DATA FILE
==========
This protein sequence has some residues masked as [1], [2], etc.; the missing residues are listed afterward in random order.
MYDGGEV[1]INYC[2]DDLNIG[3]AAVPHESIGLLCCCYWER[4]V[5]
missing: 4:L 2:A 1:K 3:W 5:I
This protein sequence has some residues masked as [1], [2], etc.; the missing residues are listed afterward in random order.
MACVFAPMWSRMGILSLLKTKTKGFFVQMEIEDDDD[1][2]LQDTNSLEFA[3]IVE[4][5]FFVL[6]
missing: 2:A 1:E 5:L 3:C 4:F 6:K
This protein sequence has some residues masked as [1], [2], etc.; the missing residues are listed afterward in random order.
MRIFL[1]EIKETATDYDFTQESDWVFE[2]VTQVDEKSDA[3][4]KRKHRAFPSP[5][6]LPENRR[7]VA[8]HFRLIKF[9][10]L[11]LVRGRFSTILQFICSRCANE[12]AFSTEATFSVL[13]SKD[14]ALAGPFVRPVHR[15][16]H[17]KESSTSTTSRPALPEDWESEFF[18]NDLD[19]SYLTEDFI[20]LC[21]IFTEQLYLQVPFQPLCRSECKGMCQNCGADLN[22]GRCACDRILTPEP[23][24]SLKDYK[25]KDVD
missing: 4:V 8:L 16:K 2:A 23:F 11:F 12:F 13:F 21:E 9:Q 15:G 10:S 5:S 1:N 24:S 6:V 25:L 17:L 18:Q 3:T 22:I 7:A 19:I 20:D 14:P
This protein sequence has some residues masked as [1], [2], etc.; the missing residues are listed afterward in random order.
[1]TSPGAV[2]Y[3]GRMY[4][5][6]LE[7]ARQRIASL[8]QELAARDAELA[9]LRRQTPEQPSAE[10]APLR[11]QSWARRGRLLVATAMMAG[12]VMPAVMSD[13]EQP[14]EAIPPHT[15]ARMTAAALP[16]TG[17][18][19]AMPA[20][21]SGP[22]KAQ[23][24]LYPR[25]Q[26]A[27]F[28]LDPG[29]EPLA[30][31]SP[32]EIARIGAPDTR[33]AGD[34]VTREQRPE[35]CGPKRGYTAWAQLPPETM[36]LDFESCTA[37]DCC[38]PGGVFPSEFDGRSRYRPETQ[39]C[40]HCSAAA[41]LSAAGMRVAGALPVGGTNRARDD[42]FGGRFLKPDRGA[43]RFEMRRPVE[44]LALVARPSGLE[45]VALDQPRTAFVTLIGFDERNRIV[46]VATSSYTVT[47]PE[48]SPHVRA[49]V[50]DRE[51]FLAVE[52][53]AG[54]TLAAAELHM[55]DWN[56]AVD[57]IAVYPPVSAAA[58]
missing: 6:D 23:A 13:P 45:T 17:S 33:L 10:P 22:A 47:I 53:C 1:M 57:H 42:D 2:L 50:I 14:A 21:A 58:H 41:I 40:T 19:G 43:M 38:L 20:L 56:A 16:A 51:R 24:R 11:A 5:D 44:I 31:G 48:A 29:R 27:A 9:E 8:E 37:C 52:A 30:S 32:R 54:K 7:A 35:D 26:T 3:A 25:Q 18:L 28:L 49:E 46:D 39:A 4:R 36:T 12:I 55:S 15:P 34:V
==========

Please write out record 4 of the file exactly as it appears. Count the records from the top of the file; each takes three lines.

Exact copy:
This protein sequence has some residues masked as [1], [2], etc.; the missing residues are listed afterward in random order.
[1]TSPGAV[2]Y[3]GRMY[4][5][6]LE[7]ARQRIASL[8]QELAARDAELA[9]LRRQTPEQPSAE[10]APLR[11]QSWARRGRLLVATAMMAG[12]VMPAVMSD[13]EQP[14]EAIPPHT[15]ARMTAAALP[16]TG[17][18][19]AMPA[20][21]SGP[22]KAQ[23][24]LYPR[25]Q[26]A[27]F[28]LDPG[29]EPLA[30][31]SP[32]EIARIGAPDTR[33]AGD[34]VTREQRPE[35]CGPKRGYTAWAQLPPETM[36]LDFESCTA[37]DCC[38]PGGVFPSEFDGRSRYRPETQ[39]C[40]HCSAAA[41]LSAAGMRVAGALPVGGTNRARDD[42]FGGRFLKPDRGA[43]RFEMRRPVE[44]LALVARPSGLE[45]VALDQPRTAFVTLIGFDERNRIV[46]VATSSYTVT[47]PE[48]SPHVRA[49]V[50]DRE[51]FLAVE[52][53]AG[54]TLAAAELHM[55]DWN[56]AVD[57]IAVYPPVSAAA[58]
missing: 6:D 23:A 13:P 45:T 17:S 33:L 10:P 22:A 47:I 53:C 1:M 57:H 42:D 2:L 50:I 14:A 21:A 58:H 41:I 40:T 19:G 43:M 38:L 20:L 56:A 16:A 51:R 24:R 11:A 5:D 44:I 31:G 48:A 29:R 27:A 9:E 8:E 37:C 52:A 30:S 32:R 54:K 7:A 35:D 26:T 3:A 25:Q 18:L 28:L 49:E 46:D 39:A 4:R 36:T 12:I 55:S 15:P 34:V